writing workshops

The Writer’s Craft part II

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In addition to the Objects class I will be teaching at Edmond’s Community College this fall I will also facilitate the eight week course, Writer’s Craft Part II this year from September 21st through November 9th. I’m excited to teach this class as it encompasses everything from the Hero’s Journey to crafting that perfect first sentence. This eight week class is for all skill levels and all storytelling genres; memoir, fiction, non-fiction, short story, and screenplay. Bring your WIP (work in progress) or get inspired in class to start a new writing project. Lots of writing time, lots of critiquing, lots of creativity.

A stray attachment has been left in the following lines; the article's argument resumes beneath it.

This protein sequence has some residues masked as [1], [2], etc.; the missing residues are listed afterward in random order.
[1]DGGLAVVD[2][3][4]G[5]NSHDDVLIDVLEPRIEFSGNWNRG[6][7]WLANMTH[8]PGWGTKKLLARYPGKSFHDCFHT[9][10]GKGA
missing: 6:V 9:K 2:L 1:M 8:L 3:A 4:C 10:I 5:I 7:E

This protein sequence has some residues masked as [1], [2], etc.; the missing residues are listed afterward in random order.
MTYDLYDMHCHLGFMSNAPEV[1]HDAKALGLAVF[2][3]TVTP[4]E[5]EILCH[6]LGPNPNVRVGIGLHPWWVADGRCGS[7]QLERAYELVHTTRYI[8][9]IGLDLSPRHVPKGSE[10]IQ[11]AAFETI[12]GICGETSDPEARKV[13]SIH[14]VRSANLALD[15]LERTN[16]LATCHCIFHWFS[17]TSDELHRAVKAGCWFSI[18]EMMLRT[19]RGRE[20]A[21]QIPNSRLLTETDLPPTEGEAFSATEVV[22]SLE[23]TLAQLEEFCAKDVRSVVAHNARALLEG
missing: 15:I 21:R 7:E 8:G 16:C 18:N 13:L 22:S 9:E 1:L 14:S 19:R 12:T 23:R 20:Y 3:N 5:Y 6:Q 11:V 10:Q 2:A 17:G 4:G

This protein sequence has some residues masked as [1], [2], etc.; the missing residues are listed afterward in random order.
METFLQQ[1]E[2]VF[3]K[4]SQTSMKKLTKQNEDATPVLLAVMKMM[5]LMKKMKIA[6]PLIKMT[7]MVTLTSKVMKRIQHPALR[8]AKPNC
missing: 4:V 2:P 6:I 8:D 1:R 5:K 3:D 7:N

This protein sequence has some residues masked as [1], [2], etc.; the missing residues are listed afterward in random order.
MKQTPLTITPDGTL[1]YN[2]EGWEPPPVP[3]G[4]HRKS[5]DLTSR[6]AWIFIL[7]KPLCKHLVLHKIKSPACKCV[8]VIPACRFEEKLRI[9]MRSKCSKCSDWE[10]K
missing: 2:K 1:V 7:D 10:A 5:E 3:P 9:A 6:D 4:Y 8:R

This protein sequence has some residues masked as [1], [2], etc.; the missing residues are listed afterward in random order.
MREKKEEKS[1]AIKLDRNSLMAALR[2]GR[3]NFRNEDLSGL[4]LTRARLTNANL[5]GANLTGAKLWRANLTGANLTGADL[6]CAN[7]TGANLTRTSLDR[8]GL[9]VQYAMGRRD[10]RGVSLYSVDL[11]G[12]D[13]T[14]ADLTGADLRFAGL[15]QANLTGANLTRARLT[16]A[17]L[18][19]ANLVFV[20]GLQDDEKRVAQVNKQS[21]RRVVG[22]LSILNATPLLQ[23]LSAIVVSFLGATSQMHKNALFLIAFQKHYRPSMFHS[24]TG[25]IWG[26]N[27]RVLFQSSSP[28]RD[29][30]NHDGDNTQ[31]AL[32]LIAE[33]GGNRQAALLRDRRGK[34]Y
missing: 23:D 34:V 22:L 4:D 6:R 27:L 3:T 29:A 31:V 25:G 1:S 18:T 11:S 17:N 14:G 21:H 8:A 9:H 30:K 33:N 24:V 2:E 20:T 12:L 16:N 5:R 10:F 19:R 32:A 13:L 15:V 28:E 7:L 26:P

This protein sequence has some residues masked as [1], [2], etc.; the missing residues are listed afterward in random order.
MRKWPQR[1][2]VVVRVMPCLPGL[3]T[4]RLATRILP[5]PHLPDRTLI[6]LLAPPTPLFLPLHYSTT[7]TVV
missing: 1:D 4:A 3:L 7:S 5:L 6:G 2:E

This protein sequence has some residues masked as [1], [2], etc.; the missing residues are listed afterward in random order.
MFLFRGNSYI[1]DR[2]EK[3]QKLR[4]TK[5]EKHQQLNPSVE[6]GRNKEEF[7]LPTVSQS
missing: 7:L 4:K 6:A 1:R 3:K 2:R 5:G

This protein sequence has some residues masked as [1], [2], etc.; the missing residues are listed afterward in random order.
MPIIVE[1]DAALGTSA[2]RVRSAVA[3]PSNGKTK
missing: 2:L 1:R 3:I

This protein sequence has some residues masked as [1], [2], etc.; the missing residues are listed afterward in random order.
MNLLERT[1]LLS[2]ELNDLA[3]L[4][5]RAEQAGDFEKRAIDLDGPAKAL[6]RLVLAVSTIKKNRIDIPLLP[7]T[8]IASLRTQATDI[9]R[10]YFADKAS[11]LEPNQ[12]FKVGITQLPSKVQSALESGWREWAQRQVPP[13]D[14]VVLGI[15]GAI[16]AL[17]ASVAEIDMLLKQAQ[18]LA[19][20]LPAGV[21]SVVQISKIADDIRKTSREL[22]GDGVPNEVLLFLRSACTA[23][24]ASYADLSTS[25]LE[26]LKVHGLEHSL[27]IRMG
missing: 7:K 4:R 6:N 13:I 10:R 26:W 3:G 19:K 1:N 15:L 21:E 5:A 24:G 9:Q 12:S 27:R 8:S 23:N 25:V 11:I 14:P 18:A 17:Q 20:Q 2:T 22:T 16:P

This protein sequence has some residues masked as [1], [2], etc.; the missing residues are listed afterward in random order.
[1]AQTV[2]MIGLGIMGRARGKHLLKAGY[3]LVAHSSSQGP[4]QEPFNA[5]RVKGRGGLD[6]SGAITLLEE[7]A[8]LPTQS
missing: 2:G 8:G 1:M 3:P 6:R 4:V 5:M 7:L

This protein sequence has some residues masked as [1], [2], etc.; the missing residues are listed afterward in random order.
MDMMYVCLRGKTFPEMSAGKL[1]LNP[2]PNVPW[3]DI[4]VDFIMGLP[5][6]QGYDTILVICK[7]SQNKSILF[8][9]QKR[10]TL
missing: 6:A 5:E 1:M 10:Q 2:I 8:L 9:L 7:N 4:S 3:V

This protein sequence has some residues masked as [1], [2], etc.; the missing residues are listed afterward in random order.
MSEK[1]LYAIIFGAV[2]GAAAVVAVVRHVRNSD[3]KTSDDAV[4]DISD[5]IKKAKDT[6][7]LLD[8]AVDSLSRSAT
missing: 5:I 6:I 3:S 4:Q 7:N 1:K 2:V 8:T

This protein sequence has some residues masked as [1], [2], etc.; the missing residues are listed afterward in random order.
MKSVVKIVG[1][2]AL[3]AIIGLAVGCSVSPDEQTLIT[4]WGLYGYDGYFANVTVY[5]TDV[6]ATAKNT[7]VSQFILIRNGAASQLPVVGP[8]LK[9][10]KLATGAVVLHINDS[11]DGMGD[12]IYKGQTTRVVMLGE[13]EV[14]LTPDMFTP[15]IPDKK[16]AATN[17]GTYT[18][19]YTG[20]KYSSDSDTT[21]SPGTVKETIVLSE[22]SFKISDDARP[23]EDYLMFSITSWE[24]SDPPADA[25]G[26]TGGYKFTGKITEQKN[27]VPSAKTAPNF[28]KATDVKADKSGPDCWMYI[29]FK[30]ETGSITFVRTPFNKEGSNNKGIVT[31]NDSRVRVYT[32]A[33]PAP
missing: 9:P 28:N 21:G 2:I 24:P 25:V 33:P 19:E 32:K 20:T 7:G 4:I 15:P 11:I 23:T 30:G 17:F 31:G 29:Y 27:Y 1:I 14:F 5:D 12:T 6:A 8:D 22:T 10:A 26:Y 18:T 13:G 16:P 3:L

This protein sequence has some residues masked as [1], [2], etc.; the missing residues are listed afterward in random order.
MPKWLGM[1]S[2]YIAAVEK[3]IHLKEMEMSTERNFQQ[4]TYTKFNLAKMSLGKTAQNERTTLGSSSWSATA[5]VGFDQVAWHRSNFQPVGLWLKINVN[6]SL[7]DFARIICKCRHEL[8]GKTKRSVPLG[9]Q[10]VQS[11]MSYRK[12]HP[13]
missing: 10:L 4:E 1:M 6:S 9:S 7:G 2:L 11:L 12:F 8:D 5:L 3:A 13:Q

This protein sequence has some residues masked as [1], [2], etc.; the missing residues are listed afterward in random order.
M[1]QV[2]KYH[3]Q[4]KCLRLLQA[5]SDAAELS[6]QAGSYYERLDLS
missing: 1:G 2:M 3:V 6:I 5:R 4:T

Class time structure (each week); Q & A and writing time based on individual student’s projects as seen through the lens of class material. For example, applying the Hero’s Journey or unique plot devices, developing voice, etc., to their story in progress, or the beginning of one, regardless of genre or skill level. If students want critique, there will be a workshopping schedule set for maximum 10 pages each. Weekly recommended resources and handouts.

Brief sample of class schedule:

9/21 Week One – Every Story Begins With a Journey

Identifying and finding your HERO’S JOURNEY

9/ 28 Week Two – Page One

FIRST LINES  First sentences, of course, have different functions—to amuse, to frighten, to mystify—and the mechanics a writer uses to achieve this connection vary from genre to genre. We’ll do an exploration of great first lines and how knowing the hero’s journey empowers a writer to pen that first line of the journey to follow.

10/ 5 Week Three – Plot Devices  (see previous post)

HOW OBJECTS HELP TELL A STORY  

10/12 Week Four — Individual Writing & Open Mic Night